Read the Executive Summary here.
Since the World Humanitarian Summit 2016, the discussion on locally led humanitarian action has evolved considerably. The debate has become more nuanced in many ways, and with respect to intermediaries, the discussion has become less polarised and more constructive. This research paper contributes to that constructive direction by recognising that intermediaries have a role to play but that the future role of intermediaries needs to change substantially from the current status quo.
The Grand Bargain Localisation Workstream 2 and its co-convenors, the International Federation of Red Cross and Red Crescent Societies and the Swiss Agency for Development and Cooperation, commissioned this study to explore the future role of organisations when acting as intermediaries. The study was conducted during April and May 2021 and involved over 100 stakeholders from 36 countries from across the humanitarian system.
The existing role of intermediaries needs to fundamentally shift to better support locally led action.
a. The balance of direct implementation and intermediary roles for organisations not local to context needs to shift. The existing balance is not considered to be appropriate or fit for purpose, and international organisations in many contexts continue to inappropriately default to direct implementation.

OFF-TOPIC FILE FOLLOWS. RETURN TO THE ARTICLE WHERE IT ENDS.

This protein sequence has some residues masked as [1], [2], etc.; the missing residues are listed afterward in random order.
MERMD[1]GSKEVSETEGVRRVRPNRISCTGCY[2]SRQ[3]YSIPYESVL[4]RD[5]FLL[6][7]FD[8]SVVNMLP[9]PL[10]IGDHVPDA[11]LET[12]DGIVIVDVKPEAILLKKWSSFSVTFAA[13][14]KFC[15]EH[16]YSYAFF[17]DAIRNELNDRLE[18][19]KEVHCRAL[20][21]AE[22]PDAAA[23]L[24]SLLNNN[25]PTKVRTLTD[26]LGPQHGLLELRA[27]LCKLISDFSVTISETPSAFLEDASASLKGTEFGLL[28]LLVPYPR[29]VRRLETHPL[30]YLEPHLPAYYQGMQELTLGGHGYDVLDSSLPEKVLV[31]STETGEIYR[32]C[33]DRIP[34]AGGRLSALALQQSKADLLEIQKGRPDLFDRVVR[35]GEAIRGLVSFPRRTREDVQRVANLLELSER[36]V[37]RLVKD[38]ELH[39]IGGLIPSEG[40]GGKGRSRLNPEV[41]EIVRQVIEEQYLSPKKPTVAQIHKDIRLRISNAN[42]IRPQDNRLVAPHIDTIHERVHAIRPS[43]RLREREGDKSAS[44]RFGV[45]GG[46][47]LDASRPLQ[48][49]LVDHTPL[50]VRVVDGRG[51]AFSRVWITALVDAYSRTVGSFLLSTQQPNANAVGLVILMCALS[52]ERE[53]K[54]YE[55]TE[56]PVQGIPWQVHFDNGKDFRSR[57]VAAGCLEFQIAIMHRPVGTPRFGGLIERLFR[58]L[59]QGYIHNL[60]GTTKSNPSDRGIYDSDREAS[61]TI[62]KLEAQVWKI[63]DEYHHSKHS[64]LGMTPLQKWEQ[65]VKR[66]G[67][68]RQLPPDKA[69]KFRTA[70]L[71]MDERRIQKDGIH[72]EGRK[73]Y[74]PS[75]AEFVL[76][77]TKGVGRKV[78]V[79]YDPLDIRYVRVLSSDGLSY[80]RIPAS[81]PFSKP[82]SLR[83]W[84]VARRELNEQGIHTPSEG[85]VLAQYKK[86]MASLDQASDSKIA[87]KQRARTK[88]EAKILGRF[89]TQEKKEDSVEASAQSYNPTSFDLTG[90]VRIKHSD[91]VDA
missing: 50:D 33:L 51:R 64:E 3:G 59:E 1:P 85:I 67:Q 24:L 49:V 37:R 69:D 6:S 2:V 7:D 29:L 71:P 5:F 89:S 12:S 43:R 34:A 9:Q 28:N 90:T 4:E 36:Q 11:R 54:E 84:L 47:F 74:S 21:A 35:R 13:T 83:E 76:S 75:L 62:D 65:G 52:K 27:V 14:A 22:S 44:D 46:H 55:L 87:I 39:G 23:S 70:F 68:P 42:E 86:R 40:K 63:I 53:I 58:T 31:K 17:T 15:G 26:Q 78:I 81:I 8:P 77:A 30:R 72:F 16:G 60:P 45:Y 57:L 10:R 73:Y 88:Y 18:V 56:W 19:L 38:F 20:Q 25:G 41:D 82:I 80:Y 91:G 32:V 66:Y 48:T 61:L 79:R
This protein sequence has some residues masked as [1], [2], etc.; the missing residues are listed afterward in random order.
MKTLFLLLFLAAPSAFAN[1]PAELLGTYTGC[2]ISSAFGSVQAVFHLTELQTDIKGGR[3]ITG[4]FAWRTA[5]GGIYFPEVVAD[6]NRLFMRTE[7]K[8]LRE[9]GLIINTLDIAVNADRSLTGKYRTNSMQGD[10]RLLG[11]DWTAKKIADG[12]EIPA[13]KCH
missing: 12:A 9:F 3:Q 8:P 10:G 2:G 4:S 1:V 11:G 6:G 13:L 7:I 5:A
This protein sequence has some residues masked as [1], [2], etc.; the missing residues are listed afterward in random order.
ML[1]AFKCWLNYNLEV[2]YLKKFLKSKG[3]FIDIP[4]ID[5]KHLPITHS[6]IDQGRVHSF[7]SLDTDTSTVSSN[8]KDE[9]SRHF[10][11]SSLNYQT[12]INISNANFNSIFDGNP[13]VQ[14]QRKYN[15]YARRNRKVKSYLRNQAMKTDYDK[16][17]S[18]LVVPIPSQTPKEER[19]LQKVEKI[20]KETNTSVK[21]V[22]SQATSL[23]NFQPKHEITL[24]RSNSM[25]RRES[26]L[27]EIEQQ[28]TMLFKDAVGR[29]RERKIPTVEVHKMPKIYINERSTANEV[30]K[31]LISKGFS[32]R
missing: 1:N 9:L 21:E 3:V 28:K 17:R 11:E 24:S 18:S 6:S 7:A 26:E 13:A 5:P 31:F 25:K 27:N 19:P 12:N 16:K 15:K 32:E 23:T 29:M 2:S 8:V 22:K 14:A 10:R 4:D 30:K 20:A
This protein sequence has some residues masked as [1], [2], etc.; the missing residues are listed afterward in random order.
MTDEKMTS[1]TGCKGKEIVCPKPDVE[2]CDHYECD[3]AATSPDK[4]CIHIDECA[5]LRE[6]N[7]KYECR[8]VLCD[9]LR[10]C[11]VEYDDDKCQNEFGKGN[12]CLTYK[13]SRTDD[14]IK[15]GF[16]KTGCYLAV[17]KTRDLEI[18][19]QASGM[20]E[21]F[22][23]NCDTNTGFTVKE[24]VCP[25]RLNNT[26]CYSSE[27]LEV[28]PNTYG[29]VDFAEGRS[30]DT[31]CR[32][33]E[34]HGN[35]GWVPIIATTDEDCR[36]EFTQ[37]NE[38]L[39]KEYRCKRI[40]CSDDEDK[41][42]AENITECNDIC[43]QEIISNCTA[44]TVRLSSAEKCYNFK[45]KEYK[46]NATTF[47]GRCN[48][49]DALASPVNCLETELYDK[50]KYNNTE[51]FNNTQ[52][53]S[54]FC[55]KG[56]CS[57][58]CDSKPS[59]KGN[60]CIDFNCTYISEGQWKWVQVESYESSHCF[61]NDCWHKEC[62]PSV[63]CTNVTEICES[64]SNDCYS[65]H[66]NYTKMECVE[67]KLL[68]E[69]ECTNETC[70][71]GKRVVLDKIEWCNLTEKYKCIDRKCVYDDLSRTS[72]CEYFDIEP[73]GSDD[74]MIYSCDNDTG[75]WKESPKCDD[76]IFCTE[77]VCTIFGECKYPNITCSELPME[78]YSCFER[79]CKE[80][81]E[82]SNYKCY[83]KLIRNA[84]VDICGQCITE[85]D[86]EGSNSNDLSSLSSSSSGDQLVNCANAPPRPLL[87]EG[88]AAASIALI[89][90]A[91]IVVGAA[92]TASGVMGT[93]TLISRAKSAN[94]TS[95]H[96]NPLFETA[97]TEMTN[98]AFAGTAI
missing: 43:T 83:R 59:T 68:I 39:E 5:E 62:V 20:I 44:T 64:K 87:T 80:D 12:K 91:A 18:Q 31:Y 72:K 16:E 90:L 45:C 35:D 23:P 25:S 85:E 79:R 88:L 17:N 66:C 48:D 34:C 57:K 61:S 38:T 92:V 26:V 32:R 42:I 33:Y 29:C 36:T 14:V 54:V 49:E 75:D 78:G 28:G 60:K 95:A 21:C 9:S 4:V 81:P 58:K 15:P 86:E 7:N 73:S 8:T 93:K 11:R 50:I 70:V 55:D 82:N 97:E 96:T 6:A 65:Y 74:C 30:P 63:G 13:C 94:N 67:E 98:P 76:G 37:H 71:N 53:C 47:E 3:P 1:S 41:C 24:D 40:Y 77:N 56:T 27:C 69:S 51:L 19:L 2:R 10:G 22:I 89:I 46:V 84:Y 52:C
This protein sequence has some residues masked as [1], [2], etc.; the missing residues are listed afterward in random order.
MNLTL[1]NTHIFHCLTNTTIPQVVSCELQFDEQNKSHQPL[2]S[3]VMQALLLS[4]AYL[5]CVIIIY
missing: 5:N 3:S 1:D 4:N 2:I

b. The role of the intermediary, when requested or required, needs to be more appropriate and accountable. Even when international organisations act as intermediaries, many local and national organisations do not receive the support they request or believe they need to maximise their effective contribution to the humanitarian system.
Barriers preventing change are currently far more powerful than the triggers that will motivate change.
Default processes, rewards for new behaviours and incentives are inconsistent and lack accountability. Even if there is intention to change as an intermediary organisation, the reality of enacting changed behaviours is often prohibitively complex, overwhelming and disincentivised.
Change is required in three key areas to achieve a more effective future role for intermediaries.
Concrete changes are required in the motivation for change; the opportunity for intermediaries to make easy choices that will effectively support change; and the deployment of capabilitiesthat are adapted according to actor and context to ensure a fit-for-purpose contribution.
Proposed model for the role of intermediaries
The model below captures the future role of intermediaries with six core capabilities to empower national and local organisations, recognising that capabilities alone will not facilitate the fundamental shift required without the motivation and opportunity for change.